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NRA Show Tips – Be Prepared!

NRA Show Tips – Be Prepared!

It’s almost that time again…the National Restaurant Association (NRA) Show is just around the corner! If you’re in the foodservice industry, you know all about this trade show and how valuable the connections are that you make with potential customers at the show. Unfortunately, not everyone makes the most of the NRA Show because they may not realize they are missing key steps. So, thought I would share some NRA Show tips to help you get the most out of your trip.

 

trade show tips

 

NRA Show Tips

There are many things you can do to get the most out of your trip to the NRA show but I’m just going to focus on the ones that should help you to get the most from attending the event. A lot of people make the mistake of not being properly prepared before, during, and after the show. So, let’s talk through some of the most critical tips to remember for each phase of your NRA Show journey. Regardless of whether or not you will have a booth at the show or you’re just an attendee, these tips are best practices to follow for a successful event.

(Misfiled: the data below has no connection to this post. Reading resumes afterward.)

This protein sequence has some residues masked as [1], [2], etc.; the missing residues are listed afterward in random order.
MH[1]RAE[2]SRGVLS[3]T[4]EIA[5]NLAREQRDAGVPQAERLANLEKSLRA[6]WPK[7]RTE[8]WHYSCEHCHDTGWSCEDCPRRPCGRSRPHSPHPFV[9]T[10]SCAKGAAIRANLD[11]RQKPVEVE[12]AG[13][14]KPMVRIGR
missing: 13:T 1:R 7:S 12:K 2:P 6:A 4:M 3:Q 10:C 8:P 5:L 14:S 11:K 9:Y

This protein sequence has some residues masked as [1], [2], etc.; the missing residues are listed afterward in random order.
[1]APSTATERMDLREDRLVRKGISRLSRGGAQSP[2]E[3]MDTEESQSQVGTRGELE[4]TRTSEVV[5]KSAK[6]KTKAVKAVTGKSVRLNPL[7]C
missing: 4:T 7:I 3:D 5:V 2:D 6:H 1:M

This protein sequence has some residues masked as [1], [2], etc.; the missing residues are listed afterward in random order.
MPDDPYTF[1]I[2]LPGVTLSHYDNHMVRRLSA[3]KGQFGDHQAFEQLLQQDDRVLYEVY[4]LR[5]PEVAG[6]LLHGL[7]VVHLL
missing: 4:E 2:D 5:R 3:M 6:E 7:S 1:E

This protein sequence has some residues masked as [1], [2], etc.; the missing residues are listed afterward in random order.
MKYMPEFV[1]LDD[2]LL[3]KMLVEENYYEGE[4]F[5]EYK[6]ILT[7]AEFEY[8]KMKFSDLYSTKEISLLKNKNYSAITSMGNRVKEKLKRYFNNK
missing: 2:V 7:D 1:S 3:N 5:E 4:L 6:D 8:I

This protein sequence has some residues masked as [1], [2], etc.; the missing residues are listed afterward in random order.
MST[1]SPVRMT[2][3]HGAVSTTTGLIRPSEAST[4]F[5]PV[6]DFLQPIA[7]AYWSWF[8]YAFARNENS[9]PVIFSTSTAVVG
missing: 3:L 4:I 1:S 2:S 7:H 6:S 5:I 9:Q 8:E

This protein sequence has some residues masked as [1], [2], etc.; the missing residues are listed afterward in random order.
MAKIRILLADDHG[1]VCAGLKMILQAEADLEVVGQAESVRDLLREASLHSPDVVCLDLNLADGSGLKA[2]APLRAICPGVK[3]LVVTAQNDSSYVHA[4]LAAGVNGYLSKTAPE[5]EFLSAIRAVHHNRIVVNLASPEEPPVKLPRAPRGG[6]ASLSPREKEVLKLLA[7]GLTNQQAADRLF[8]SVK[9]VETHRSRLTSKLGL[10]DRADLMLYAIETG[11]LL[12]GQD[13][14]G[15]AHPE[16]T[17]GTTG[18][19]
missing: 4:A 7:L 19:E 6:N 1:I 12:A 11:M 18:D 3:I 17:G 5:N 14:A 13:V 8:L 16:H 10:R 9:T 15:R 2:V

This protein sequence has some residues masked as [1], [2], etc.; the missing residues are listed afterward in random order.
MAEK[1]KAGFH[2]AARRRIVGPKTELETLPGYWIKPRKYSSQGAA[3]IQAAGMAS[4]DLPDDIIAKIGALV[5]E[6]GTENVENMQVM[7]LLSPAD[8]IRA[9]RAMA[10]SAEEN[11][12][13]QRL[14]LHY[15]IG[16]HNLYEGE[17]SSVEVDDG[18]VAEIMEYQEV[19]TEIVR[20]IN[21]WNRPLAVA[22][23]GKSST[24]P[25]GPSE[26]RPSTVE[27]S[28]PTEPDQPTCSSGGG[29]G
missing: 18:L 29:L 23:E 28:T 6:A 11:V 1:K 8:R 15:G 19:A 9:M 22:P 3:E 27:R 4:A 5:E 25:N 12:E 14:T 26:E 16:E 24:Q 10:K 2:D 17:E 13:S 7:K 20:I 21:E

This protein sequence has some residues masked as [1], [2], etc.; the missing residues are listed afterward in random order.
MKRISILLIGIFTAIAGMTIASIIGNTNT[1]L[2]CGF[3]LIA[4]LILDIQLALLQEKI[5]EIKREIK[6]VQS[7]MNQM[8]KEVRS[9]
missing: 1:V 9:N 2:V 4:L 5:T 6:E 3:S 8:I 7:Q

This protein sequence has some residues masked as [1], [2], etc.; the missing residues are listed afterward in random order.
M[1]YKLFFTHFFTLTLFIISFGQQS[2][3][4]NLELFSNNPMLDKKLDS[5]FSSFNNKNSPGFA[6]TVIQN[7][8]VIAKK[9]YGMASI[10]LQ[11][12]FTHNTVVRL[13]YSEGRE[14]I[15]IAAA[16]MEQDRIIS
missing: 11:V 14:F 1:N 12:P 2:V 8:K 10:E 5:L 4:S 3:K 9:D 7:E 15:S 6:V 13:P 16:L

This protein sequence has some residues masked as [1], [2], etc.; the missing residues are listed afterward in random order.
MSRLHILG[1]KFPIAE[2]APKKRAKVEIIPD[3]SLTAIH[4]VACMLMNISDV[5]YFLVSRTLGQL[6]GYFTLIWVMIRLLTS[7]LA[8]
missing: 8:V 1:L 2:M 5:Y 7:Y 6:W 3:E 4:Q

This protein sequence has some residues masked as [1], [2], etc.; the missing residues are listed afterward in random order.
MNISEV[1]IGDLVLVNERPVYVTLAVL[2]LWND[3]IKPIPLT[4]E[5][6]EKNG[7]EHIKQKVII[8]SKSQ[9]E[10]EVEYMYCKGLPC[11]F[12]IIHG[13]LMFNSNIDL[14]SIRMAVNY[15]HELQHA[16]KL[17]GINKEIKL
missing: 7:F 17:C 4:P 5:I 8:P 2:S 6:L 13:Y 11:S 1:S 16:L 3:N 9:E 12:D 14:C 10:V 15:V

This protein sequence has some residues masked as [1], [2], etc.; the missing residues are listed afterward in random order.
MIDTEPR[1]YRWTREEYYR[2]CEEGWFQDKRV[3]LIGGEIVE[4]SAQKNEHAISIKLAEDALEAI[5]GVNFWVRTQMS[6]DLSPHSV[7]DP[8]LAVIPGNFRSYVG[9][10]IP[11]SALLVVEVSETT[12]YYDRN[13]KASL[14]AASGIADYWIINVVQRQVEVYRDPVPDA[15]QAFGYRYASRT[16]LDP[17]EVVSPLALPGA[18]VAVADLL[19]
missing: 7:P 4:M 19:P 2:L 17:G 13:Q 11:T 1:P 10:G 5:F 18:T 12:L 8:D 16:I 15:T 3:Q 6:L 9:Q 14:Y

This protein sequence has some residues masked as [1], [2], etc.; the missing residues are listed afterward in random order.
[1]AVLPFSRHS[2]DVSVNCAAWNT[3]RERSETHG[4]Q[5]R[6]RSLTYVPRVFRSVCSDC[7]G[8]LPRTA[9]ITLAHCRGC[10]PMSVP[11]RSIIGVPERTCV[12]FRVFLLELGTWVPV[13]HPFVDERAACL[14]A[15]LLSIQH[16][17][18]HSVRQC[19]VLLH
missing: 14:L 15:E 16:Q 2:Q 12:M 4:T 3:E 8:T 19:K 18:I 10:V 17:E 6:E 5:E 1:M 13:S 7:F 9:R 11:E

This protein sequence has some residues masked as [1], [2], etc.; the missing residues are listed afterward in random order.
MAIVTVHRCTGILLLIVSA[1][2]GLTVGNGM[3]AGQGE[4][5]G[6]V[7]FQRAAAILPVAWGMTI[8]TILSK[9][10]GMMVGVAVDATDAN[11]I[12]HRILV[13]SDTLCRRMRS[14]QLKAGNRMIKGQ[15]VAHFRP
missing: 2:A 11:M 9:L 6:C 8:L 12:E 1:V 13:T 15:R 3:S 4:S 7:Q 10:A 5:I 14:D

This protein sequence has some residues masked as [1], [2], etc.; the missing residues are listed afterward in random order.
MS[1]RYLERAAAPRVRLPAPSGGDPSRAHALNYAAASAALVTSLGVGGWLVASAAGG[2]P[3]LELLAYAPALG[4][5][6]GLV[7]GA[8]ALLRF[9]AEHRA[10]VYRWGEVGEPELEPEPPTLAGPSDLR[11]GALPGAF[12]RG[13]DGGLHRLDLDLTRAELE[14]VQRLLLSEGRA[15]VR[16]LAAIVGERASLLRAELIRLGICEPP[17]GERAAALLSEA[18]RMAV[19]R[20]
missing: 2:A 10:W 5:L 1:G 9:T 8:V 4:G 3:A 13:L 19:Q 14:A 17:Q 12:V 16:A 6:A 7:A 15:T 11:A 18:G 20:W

Before the Show

Among the most important trade show tips is to plan ahead and give yourself considerable time to do so. The decisions and preparations you make prior to the show will set the stage for the success you have from attending the show. So, be sure to consider these tips carefully.

Select the Right Trade Show to Attend

Planning begins with the decision on which show to attend. The show should be in line with the main focus of your business or organization. If you are in the foodservice industry, whether it be foodservice manufacturing and supply, the restaurant business, dining services, or resorts, the major trade show is that of the National Restaurant Association. The show, which takes place from May 20 to 23 this year, attracts thousands in the foodservice business from around the United States and significant guests from countries around the world.